Keith from Jacksonville, FL

May you have a day of peace tomorrow as you remember what happened 43 years ago.

Thank you. As I do every year on May 4, as noon approaches I'll keep an eye on my watch, and at 12:24 I'll stop and reflect. I was too young to understand then.

Dwayne from Freeport, Bahamas

Have the Packers had or do they intend to have joint practice with an opposing team? What are your thoughts on joint practices?

I loved them. I thought they were great teaching platforms for both teams. Unfortunately, due to the new kinder, gentler training camp regimens, I think joint practices have gone the way of two-a-days, the Oklahoma drill, grass drills and interviews with players in their dorm rooms.

Ken from Honolulu, HI

The Packers couldn't stop SF's run game in the first game of the season last year when SF was not using the read-option. They couldn't stop the Vikings run game with Adrian Peterson and no read-option. Do you think the Packers have improved enough to stop the elite run games of the 49ers and Vikings, as these are two of the teams standing in the way of the Packers getting to the Super Bowl?

Clearly, scheme wasn't the difference. The additions of more defensive talent, and the development of young players such as Nick Perry, Mike Daniels, Jerron McMillian, Datone Jones, etc., are going to make the difference. As those players grow into their roles, the Packers defense will improve. I understand that the final game of the season left a very bad taste in everybody's mouth, but there's no denying the improvement the Packers made on defense last season. They went from No. 32 in the league in total defense in 2011 to No. 11 last year. That is a huge move up the rankings. It's the kind of move that is usually a precursor to something very good.

Jack from Jacksonville, FL

I'm confused. Were the "experts" upset because the Bills took Manuel, or because they got it wrong? I've never seen a QB bashed so hard before he took a single snap.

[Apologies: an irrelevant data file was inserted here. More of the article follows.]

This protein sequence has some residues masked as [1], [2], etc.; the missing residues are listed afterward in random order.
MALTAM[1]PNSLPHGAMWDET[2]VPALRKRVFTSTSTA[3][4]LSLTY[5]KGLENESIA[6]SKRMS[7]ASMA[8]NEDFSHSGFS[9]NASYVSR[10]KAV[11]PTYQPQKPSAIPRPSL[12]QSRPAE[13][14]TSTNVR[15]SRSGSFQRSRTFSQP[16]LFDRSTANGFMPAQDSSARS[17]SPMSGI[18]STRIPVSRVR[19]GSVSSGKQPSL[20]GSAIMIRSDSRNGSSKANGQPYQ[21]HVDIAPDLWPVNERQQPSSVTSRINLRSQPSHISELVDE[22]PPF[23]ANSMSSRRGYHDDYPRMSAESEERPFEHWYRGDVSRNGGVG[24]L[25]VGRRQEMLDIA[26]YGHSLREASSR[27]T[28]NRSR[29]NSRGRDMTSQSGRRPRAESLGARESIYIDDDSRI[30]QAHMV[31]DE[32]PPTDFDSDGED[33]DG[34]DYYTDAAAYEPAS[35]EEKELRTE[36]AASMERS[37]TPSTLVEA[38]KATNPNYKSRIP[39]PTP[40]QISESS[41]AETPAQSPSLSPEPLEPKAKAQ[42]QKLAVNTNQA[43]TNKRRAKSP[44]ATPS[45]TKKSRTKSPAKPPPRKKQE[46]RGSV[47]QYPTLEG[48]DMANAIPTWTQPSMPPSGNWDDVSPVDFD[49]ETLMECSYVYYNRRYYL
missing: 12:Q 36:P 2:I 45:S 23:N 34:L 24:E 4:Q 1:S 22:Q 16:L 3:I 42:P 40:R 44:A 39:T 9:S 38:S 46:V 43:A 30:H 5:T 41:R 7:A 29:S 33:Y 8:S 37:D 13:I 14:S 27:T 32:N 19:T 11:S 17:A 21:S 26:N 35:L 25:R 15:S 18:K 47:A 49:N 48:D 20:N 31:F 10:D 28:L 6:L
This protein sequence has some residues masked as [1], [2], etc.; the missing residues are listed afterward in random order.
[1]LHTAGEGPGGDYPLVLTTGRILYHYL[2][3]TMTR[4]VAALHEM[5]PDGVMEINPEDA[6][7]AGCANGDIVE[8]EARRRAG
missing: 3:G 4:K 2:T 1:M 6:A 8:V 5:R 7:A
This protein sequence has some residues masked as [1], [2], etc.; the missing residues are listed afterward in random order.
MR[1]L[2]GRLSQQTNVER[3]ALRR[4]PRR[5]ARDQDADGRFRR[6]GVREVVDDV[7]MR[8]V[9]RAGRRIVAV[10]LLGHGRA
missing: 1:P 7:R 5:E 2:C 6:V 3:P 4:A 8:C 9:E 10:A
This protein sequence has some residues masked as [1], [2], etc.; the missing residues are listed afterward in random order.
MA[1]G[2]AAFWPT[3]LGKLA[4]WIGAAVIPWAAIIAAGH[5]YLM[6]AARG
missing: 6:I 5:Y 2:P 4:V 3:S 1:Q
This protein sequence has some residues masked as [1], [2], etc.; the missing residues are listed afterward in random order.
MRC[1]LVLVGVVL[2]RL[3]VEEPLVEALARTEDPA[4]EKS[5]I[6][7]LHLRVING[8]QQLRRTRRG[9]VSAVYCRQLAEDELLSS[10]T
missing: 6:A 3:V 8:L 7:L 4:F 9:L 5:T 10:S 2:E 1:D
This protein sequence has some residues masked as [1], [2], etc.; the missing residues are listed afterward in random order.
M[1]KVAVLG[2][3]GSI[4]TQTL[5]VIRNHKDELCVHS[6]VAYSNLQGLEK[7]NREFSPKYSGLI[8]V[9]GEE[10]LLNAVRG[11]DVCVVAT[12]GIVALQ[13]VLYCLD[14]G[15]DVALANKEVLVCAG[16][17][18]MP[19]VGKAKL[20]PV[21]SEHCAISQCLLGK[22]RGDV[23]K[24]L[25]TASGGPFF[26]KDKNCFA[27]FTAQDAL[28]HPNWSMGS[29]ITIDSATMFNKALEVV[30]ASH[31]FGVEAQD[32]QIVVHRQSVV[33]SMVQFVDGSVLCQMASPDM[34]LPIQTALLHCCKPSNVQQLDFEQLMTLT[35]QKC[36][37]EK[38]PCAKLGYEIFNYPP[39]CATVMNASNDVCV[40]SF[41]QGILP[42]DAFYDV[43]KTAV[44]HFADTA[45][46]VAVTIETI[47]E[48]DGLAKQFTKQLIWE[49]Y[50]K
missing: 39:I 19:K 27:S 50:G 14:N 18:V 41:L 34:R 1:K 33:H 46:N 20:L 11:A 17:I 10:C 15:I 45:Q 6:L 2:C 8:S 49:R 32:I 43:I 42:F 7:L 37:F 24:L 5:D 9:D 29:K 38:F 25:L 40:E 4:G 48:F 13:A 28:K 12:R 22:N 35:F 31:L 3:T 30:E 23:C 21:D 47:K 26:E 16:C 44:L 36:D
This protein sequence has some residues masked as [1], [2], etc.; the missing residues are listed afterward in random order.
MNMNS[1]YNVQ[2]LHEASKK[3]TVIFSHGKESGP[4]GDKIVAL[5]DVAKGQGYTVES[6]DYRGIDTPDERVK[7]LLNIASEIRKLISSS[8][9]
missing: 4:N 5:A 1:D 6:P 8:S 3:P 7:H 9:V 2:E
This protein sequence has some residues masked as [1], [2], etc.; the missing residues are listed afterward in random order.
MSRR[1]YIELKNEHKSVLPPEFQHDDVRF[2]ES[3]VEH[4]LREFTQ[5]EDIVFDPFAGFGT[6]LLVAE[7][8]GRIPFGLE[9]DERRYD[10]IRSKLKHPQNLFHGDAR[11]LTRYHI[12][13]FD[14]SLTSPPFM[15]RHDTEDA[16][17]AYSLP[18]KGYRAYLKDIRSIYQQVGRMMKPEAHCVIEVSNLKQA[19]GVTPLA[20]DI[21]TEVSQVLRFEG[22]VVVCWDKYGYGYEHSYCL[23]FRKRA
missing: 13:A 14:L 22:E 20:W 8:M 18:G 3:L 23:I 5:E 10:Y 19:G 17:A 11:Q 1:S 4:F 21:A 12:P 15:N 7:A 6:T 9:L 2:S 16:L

Maybe the Bills got it right. Maybe Manuel will become the greatest quarterback in NFL history. Even if that happens, however, the Bills still made a terrible mistake: They drafted Manuel out of order. He didn't fit where they drafted him. I think that's the criticism of most. If they had moved back to where Manuel fit and acquired the full value of their original position, I think the "experts" would be more accepting of this pick. I would be more accepting of it. I just refuse to believe the Bills couldn't have picked Manuel a lot lower.

Fred from Waterloo, WI

Vic, I am hearing zero, one, two, three as positions on the defensive line. Can you explain where each number lines up?

Fred, I'm going to leave this answer for the folks who provide the comments at the end of each "Ask Vic" column. They are learned fans in the science of football strategy and I think they'll have some fun playing with this one. I'll let them tell you about three-technique defensive tackles and what their function is, and five-technique defensive ends and what they do, and the wide-nine defense the Eagles made popular a few years ago. I'll kick off the comments with this: The nose tackle plays zero technique when he plays on the head of the center. Take it away, commenters.